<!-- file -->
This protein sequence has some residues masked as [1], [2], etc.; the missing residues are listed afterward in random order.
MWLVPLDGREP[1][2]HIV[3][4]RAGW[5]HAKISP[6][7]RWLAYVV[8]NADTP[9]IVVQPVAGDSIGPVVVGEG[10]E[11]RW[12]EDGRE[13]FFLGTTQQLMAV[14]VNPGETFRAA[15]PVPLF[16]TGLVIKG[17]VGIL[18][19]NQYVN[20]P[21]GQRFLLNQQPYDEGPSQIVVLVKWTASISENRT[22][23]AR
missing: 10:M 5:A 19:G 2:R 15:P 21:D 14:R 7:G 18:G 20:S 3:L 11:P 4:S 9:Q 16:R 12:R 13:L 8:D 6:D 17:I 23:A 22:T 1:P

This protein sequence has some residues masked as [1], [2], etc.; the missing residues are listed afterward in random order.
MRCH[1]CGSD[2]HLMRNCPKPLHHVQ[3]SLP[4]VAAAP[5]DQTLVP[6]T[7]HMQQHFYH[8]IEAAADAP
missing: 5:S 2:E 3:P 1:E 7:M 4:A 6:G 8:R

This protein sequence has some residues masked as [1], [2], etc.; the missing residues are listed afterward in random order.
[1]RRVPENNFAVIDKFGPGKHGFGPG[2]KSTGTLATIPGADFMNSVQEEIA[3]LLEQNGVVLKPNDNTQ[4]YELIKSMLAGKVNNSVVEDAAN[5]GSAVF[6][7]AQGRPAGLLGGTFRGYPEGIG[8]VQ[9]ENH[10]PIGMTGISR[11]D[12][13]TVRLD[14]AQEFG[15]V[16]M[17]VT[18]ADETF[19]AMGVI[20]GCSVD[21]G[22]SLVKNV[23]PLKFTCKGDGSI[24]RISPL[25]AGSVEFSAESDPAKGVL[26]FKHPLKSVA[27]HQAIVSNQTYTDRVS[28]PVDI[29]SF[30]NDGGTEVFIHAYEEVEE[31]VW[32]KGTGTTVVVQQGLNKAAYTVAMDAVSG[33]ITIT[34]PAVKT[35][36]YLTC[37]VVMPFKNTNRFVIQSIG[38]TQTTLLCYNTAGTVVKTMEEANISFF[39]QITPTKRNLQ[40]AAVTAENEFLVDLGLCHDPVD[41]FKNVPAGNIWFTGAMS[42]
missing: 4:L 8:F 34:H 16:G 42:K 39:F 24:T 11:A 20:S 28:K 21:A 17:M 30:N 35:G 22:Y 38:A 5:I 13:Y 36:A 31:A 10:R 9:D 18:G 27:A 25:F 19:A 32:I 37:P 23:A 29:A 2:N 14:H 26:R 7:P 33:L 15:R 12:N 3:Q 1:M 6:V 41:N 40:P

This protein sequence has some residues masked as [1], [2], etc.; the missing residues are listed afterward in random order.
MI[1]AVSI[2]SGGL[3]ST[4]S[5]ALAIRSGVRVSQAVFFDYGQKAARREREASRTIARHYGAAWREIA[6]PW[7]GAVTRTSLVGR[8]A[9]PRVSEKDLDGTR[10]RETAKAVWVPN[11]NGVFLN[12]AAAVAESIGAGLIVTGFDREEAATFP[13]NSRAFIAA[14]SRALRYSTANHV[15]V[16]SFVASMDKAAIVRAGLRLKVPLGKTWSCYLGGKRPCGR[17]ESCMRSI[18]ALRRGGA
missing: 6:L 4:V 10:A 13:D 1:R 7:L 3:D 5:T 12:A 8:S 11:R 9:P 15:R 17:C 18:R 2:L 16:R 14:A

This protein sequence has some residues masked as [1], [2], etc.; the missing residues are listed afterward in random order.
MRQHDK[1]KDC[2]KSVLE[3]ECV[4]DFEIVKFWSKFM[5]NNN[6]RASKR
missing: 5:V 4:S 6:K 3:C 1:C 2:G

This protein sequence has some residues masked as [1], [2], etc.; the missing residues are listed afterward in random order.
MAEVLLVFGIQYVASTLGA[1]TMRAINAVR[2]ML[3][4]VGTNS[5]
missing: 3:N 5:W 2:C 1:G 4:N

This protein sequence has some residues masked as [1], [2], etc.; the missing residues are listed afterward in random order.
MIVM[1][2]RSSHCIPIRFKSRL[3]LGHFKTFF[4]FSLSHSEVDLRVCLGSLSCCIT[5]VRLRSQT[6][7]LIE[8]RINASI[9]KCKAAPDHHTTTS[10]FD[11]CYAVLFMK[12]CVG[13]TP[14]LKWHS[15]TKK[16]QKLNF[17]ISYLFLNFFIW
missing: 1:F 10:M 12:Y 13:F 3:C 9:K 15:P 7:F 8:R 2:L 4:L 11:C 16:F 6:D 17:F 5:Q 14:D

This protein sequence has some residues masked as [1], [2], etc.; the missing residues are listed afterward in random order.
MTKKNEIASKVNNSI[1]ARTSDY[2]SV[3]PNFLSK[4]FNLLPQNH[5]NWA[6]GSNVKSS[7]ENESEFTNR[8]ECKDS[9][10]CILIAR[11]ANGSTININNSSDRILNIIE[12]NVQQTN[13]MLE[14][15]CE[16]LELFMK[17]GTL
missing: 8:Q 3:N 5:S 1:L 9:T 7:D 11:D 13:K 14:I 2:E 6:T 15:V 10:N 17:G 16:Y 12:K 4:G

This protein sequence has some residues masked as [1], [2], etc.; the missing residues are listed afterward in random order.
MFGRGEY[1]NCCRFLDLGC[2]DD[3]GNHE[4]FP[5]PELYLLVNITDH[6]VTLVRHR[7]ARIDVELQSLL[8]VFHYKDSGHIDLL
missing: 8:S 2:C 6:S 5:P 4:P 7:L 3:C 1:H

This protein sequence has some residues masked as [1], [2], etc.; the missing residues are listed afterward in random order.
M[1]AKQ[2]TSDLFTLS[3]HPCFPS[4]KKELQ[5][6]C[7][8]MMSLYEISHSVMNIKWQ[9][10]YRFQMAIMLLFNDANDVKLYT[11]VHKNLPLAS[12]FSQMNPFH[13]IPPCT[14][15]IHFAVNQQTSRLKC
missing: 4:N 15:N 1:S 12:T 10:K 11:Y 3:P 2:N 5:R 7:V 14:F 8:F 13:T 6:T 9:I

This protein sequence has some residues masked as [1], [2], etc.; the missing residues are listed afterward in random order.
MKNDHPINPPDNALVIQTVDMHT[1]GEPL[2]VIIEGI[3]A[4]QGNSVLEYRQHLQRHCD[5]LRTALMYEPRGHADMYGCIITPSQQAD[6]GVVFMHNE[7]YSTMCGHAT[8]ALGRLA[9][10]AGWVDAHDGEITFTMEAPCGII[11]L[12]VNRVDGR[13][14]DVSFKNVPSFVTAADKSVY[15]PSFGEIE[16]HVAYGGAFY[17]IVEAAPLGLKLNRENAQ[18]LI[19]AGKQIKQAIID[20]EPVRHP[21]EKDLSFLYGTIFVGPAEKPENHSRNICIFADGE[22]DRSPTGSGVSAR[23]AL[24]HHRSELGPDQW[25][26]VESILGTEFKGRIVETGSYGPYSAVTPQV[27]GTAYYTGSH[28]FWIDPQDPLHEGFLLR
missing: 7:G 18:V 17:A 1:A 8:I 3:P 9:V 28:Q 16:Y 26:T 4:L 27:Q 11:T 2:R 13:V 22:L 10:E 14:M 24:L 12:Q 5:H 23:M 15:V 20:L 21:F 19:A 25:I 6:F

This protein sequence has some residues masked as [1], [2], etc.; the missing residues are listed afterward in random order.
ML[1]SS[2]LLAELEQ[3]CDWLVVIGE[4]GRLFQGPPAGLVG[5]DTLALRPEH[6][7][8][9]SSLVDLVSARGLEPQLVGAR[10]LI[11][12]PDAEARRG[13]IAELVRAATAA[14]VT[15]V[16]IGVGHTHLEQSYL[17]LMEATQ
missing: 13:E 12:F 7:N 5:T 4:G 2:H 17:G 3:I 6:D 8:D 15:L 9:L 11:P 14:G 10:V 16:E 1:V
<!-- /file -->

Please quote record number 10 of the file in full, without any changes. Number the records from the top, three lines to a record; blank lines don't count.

This protein sequence has some residues masked as [1], [2], etc.; the missing residues are listed afterward in random order.
M[1]AKQ[2]TSDLFTLS[3]HPCFPS[4]KKELQ[5][6]C[7][8]MMSLYEISHSVMNIKWQ[9][10]YRFQMAIMLLFNDANDVKLYT[11]VHKNLPLAS[12]FSQMNPFH[13]IPPCT[14][15]IHFAVNQQTSRLKC
missing: 4:N 15:N 1:S 12:T 10:K 11:Y 3:P 2:N 5:R 7:V 14:F 8:F 13:T 6:T 9:I